The lynx is relatively unusual but there are good chances to see one for you who spend time in the mountains. You have the best chance if in early spring you spend a day at a strategic point with a broad panorama and systematically scan the mountain landscape.
The lynx is the lone hunter always on the move. It kills the animals it can get at, and eats cadavers that other predators leave. When the lynx has eaten, it this members the prey and hides it in a food stash for future needs.
The lynx is related to the marten, otter and badger. Besides coniferous forest, its natural habitat is probably both mountainous and tundra environments, but historically, the lynx has in many places been driven out of coniferous forest areas. In Sweden it is associated with the mountains, but a small lynx population has now been established in forest areas in western Medelpad and neighbouring landscapes.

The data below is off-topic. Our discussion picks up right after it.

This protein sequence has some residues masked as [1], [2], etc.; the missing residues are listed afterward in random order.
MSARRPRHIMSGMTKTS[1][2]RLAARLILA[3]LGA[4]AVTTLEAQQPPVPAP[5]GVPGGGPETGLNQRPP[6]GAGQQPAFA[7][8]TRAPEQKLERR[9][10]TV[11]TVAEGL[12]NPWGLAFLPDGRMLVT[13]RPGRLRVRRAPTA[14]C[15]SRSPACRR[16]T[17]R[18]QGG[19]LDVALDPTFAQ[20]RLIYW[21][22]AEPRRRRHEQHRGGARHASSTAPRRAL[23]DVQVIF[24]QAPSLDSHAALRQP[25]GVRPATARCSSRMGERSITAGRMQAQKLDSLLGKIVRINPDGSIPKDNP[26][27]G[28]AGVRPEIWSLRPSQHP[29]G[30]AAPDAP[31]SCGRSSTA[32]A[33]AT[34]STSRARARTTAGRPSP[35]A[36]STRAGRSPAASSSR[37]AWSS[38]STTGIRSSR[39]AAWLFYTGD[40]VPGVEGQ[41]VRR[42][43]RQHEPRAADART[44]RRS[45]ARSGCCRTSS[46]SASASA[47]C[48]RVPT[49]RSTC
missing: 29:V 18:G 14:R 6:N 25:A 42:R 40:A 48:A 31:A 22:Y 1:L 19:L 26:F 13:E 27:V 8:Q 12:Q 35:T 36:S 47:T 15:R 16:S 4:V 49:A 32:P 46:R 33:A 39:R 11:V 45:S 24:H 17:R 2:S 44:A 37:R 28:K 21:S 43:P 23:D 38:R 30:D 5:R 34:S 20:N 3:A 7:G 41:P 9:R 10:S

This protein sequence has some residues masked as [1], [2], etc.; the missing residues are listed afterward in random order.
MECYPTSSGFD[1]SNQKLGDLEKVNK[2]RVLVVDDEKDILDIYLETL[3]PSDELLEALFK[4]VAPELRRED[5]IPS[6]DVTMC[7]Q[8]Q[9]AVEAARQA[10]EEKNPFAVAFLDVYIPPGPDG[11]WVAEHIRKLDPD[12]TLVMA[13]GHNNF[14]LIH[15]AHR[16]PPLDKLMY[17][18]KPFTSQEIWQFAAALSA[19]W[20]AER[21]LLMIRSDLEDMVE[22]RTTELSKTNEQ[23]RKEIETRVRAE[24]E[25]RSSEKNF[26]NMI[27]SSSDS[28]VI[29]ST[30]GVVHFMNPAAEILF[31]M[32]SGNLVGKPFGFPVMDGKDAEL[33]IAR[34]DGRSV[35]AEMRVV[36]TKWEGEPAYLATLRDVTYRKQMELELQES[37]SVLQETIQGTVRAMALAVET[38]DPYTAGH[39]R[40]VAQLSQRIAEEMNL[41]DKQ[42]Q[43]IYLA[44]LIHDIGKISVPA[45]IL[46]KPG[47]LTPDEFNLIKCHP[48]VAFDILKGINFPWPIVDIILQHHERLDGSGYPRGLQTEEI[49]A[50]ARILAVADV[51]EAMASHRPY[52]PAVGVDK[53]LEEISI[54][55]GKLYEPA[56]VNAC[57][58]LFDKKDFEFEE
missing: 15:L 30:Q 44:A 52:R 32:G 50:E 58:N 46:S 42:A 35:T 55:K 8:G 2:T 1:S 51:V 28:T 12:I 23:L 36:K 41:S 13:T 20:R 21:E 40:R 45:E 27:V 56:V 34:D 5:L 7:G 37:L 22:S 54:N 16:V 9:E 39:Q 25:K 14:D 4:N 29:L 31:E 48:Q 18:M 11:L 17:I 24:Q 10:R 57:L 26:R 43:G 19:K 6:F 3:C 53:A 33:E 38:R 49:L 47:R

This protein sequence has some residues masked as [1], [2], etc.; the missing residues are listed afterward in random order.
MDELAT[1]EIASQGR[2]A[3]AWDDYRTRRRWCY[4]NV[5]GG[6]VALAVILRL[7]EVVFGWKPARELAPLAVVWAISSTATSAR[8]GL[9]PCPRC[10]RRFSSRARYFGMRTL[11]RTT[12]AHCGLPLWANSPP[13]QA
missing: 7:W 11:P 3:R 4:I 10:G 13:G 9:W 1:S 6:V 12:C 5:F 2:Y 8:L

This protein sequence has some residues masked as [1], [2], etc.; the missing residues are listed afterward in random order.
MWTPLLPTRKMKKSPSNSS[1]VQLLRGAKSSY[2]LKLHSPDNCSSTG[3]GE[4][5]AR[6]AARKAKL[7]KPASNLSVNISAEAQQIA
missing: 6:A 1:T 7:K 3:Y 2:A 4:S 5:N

In the past, when the lynx was more common in northern Sweden, single individuals occasionally wandered all the way south to Skåne. The lynx also occurs in mountainous and tundra areas in the whole of northern Eurasia and North America. The species prefers a somewhat solitary existence, but research in recent years has shown that there are a good number of social contact between different lynx individuals even outside the pairing season. The young are born in a snow cave in early spring, and follow the female for almost a year.